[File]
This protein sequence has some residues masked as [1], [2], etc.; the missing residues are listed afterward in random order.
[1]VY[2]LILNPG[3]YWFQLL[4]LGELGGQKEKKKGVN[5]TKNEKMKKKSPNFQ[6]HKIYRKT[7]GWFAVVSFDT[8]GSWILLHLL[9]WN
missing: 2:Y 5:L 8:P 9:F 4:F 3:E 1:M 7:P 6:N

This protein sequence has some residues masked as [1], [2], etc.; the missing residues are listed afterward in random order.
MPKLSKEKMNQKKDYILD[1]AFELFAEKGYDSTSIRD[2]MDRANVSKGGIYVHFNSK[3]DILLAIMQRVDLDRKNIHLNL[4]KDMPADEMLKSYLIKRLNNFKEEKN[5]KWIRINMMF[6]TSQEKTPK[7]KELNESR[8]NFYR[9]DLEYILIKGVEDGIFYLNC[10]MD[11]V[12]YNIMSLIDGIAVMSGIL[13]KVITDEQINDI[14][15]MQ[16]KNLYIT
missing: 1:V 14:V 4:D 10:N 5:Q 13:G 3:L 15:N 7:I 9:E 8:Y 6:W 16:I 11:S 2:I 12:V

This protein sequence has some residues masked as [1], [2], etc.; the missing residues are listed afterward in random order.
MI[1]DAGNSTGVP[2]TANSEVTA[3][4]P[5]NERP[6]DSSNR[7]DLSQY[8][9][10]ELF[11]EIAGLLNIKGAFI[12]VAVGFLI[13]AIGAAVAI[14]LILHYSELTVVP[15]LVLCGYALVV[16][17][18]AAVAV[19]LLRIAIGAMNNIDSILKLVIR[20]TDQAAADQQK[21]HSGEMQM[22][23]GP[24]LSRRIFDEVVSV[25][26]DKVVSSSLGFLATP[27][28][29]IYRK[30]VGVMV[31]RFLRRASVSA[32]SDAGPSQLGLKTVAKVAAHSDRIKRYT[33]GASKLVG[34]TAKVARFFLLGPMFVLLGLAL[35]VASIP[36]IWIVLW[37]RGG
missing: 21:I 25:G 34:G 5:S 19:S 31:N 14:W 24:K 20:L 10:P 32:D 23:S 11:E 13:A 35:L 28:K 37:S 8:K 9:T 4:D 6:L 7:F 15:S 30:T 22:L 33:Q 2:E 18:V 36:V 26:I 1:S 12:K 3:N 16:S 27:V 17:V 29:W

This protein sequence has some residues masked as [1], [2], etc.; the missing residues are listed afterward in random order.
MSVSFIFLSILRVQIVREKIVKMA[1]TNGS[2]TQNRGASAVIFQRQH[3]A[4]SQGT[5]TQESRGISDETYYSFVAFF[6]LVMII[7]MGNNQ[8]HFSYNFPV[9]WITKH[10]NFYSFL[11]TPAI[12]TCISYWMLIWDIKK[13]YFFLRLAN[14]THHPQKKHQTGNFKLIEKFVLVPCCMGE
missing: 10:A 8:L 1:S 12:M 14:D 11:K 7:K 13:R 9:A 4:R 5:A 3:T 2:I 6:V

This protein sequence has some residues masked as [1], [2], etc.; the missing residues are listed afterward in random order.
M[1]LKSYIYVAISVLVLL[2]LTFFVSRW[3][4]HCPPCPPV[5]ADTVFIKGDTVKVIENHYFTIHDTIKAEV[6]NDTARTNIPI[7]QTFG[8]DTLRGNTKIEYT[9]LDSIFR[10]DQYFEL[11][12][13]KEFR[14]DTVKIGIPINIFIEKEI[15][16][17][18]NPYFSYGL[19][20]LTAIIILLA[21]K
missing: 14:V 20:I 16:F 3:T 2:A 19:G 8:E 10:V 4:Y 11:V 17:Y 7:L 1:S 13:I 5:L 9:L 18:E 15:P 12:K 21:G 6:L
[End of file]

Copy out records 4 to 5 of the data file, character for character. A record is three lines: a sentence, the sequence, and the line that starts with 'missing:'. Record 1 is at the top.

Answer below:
This protein sequence has some residues masked as [1], [2], etc.; the missing residues are listed afterward in random order.
MSVSFIFLSILRVQIVREKIVKMA[1]TNGS[2]TQNRGASAVIFQRQH[3]A[4]SQGT[5]TQESRGISDETYYSFVAFF[6]LVMII[7]MGNNQ[8]HFSYNFPV[9]WITKH[10]NFYSFL[11]TPAI[12]TCISYWMLIWDIKK[13]YFFLRLAN[14]THHPQKKHQTGNFKLIEKFVLVPCCMGE
missing: 10:A 8:L 1:S 12:M 14:D 11:K 7:K 13:R 9:A 4:R 5:A 3:T 2:I 6:V

This protein sequence has some residues masked as [1], [2], etc.; the missing residues are listed afterward in random order.
M[1]LKSYIYVAISVLVLL[2]LTFFVSRW[3][4]HCPPCPPV[5]ADTVFIKGDTVKVIENHYFTIHDTIKAEV[6]NDTARTNIPI[7]QTFG[8]DTLRGNTKIEYT[9]LDSIFR[10]DQYFEL[11][12][13]KEFR[14]DTVKIGIPINIFIEKEI[15][16][17][18]NPYFSYGL[19][20]LTAIIILLA[21]K
missing: 14:V 20:I 16:F 3:T 2:A 19:G 8:E 10:V 4:Y 11:V 17:Y 7:L 1:S 13:I 5:L 9:L 18:E 15:P 12:K 21:G 6:L